"Who's he kidding?" reads the mailer. "Jeff Brandes claims he's for us. But he would put Bay-area homeowners at greater risk while Big Insurance pockets more profits."

Citizens' board -- with the blessing of Scott -- has been moving to sidestep that kind of political infighting by simply enacting sweeping policy changes on its own.

"I hope you agree with me as an observer that the legislative process is extremely unpredictable," John Rollins, a board member appointed by Scott, told the rest of the board in November. "We should agree on a package of things we can do absent of the Legislature but with the help of the help of the [Financial Services Commission]."

The Legislature created Citizens 10 years ago to be the insurer of last resort, and elected officials have been responsible for most of the major initiatives at the state-run company. In 2007, when a struggling Citizens needed major reform, lawmakers convened a special session to address property insurance issues. Lawmakers voted to overhaul Citizens and temporarily ban all rate increases, and later placed a 10-percent cap on annual rate hikes.

But because of several policy changes recently enacted by Citizens' board, that 10-percent cap has not stopped homeowners from seeing premium increases of 50 percent to 100 percent this year.

Earlier this year, the board unveiled a plan to stop applying the 10-percent cap to new customers, allowing rates to increase more aggressively for those who join Citizens next year.

Some lawmakers who enacted the 10-percent cap were outraged by Citizens' plan, and bashed the insurer for not seeking legislative approval.

Carlos Lopez-Cantera, the Republican majority leader from Miami, tongue-lashed the Citizens board for creating the perception that it can overrule lawmakers' actions.

"This board may not agree with the policies that come out of the Legislature, but they are the law, whether you agree with them or not," Lopez-Cantera said during a contentious July meeting with the board.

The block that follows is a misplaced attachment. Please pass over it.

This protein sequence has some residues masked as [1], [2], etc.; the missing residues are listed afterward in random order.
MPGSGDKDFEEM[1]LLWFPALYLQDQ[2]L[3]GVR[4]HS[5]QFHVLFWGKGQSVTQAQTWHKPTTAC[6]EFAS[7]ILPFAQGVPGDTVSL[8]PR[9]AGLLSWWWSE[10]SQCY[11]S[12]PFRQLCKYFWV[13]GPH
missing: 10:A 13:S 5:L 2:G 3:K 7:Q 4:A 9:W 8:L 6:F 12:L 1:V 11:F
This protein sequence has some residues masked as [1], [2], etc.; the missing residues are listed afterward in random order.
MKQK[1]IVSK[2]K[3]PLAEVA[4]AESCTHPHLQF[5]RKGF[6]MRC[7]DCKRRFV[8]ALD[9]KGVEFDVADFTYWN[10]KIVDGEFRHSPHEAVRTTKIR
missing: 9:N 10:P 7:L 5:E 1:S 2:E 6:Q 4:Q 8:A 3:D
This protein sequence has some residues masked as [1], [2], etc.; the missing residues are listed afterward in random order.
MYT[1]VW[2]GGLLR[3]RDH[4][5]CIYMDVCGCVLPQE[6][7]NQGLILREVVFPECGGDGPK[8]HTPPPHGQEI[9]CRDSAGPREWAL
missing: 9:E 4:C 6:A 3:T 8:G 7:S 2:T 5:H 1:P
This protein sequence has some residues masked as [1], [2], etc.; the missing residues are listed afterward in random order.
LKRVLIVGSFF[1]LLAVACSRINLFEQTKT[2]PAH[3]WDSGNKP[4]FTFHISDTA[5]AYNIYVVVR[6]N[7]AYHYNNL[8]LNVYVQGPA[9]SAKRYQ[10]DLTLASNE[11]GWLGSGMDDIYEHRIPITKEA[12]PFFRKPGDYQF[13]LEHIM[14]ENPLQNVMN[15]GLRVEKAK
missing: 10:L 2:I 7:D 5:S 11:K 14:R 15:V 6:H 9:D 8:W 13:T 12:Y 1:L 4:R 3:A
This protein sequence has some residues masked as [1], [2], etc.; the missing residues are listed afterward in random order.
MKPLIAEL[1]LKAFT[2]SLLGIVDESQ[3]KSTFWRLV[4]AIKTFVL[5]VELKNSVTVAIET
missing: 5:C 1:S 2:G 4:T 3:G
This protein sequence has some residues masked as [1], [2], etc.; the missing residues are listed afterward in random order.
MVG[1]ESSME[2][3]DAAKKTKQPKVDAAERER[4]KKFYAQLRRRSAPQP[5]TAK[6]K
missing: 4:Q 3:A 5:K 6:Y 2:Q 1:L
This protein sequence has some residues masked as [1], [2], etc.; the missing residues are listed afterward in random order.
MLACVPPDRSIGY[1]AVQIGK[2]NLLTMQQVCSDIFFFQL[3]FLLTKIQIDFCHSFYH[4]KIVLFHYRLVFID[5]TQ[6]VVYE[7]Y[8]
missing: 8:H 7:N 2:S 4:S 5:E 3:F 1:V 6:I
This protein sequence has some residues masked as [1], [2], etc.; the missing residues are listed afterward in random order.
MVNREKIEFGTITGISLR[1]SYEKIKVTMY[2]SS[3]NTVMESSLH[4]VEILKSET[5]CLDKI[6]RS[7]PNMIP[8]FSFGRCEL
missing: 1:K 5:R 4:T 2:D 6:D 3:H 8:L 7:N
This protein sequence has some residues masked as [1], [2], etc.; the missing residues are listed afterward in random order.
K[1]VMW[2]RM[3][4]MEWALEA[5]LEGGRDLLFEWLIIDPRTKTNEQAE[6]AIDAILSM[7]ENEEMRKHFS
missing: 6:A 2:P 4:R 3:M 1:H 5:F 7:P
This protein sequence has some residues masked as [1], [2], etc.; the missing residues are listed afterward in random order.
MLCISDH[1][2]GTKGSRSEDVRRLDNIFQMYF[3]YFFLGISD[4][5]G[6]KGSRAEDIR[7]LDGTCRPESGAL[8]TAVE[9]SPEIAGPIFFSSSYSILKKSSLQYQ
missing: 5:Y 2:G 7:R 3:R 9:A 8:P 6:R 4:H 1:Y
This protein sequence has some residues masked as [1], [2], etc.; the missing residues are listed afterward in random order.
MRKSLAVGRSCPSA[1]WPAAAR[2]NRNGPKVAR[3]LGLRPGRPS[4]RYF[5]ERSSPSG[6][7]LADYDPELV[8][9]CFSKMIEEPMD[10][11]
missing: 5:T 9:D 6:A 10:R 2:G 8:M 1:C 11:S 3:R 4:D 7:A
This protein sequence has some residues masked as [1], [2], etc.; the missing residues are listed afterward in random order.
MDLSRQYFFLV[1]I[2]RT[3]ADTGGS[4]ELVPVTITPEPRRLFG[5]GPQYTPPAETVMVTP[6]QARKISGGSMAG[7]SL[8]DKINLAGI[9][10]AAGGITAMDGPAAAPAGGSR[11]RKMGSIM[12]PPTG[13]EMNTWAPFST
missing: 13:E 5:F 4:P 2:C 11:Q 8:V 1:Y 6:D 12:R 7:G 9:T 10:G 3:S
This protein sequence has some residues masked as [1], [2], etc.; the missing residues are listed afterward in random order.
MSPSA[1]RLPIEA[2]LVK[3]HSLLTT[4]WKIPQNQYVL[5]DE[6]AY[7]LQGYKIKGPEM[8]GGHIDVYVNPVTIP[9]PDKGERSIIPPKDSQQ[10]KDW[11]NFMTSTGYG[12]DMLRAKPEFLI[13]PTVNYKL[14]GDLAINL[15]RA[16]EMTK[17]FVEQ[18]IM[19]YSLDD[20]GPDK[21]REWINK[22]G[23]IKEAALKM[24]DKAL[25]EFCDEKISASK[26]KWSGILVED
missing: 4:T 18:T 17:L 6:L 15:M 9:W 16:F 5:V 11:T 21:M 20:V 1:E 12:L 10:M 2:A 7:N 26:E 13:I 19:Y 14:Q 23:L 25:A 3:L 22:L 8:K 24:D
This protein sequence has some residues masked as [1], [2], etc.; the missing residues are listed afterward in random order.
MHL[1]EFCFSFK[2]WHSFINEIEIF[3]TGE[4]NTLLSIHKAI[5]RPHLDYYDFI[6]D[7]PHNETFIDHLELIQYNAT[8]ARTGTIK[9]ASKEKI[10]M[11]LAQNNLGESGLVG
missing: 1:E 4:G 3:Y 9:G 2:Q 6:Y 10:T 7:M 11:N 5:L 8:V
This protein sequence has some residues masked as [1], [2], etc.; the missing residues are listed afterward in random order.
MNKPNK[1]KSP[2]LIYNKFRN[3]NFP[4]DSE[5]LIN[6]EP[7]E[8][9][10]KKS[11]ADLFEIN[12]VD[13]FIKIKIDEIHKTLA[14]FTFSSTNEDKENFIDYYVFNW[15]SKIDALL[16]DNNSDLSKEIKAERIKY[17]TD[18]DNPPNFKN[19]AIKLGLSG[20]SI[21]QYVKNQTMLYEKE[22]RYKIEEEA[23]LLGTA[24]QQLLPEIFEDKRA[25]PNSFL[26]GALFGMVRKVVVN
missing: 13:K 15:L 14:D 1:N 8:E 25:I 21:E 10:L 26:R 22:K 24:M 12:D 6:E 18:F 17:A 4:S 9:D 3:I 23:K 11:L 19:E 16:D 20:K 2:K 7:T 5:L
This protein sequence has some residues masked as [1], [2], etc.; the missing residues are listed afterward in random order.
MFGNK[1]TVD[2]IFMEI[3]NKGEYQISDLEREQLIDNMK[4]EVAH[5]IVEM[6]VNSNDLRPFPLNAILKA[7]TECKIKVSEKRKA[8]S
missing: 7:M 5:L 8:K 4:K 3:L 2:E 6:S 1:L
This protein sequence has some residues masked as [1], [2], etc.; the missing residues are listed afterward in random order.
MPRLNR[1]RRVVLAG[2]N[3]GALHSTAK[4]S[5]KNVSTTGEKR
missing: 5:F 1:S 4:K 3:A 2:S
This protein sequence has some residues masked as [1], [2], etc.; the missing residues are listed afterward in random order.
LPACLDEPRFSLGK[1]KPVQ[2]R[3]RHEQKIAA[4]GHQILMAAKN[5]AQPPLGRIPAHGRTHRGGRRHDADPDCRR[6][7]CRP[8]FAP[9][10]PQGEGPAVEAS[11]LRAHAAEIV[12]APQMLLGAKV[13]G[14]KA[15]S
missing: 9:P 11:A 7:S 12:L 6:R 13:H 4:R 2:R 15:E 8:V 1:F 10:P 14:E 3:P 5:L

At least two South Florida lawmakers promised to file a bill next year to block Citizens from removing the cap.

Lacasa, in an interview, denied allegations that the board had overstepped its boundaries.

"There's absolutely no way that we are attempting to bypass the Legislature," he said. "Because that would be contrary to the laws that govern us."

Some lawmakers have shown support for Citizens as it tries to raise rates and shrink in size. In June, 25 state lawmakers wrote an open letter in support of Citizens' efforts to raise its rates and shrink its rolls.

"We understand and share the desire for lower homeowner's insurance rates," the group of 22 state Representatives and three state Senators wrote. "However, Floridians who are currently paying full-price for their insurance in the private market don't deserve to pay a subsidy for those on Citizens."

Most of the lawmakers who signed the letter are Republicans from inland parts of North and Central Florida.

More and more, the political divide over Citizens is taking place not across political parties, but between geographical regions. Politicians from inland communities complain they are subsidizing wealthy coastal dwellers, and those in South Florida say high insurance rates at Citizens are slamming their constituents, who have no other options.

"The problem we're having is a civil war mentality between the North and the South," said Rep. Frank Artiles, R-Miami. "The North doesn't want to subsidize the South, but the South pays the taxes for everything else."

With the debate intensifying, a showdown in the state Legislature next year is likely.

But before the Legislature can act, dozens of changes enacted unilaterally by Citizens board this year will take hold, leaving customers with higher premiums and reduced coverage.

(c)2012 The Miami Herald